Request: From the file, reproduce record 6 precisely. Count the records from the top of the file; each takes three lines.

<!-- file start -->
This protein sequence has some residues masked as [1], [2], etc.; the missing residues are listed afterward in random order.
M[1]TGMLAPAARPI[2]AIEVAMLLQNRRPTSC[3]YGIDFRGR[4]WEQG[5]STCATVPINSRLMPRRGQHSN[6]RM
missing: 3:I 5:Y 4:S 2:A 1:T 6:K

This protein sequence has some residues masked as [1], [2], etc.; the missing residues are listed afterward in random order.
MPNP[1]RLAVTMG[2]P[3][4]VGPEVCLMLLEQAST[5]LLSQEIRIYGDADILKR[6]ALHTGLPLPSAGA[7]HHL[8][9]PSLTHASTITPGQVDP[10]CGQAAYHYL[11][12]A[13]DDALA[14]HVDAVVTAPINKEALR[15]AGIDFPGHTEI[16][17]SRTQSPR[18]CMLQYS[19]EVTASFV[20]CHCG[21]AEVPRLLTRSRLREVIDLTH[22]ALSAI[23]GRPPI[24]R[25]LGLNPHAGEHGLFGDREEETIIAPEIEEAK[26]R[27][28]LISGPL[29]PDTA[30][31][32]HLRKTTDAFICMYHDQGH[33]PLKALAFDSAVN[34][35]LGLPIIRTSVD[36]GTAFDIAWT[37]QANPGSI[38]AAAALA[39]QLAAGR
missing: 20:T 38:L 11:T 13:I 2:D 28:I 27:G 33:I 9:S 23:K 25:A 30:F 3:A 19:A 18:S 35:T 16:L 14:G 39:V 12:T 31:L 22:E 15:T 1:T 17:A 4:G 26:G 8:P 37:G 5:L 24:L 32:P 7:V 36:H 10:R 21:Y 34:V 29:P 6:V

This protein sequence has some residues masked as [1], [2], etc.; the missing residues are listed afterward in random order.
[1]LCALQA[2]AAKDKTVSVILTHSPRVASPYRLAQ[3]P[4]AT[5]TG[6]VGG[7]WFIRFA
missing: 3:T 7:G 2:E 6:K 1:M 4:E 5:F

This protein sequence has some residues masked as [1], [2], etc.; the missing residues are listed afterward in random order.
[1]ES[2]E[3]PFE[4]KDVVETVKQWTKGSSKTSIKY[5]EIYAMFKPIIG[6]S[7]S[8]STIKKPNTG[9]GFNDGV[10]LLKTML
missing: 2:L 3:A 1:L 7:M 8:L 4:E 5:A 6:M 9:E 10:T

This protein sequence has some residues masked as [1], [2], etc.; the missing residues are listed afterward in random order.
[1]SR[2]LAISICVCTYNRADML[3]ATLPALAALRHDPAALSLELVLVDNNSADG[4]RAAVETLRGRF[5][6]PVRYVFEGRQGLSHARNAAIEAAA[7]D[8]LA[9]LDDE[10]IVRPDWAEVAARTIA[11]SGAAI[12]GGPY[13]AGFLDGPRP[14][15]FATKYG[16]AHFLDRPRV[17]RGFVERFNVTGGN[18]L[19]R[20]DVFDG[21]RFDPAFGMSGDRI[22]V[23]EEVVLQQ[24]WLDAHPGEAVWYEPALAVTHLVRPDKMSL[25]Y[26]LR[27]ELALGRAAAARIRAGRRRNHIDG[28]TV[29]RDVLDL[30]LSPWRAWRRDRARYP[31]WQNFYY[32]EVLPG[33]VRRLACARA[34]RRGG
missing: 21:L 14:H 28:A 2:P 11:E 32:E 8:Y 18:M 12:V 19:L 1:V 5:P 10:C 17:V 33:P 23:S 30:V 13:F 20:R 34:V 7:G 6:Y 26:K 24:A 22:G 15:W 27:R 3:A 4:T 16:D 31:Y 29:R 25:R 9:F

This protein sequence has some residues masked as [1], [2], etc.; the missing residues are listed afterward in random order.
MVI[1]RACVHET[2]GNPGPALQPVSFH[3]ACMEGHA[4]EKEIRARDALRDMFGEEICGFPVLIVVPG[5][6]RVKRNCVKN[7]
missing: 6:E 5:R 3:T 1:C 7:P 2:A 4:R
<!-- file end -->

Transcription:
This protein sequence has some residues masked as [1], [2], etc.; the missing residues are listed afterward in random order.
MVI[1]RACVHET[2]GNPGPALQPVSFH[3]ACMEGHA[4]EKEIRARDALRDMFGEEICGFPVLIVVPG[5][6]RVKRNCVKN[7]
missing: 6:E 5:R 3:T 1:C 7:P 2:A 4:R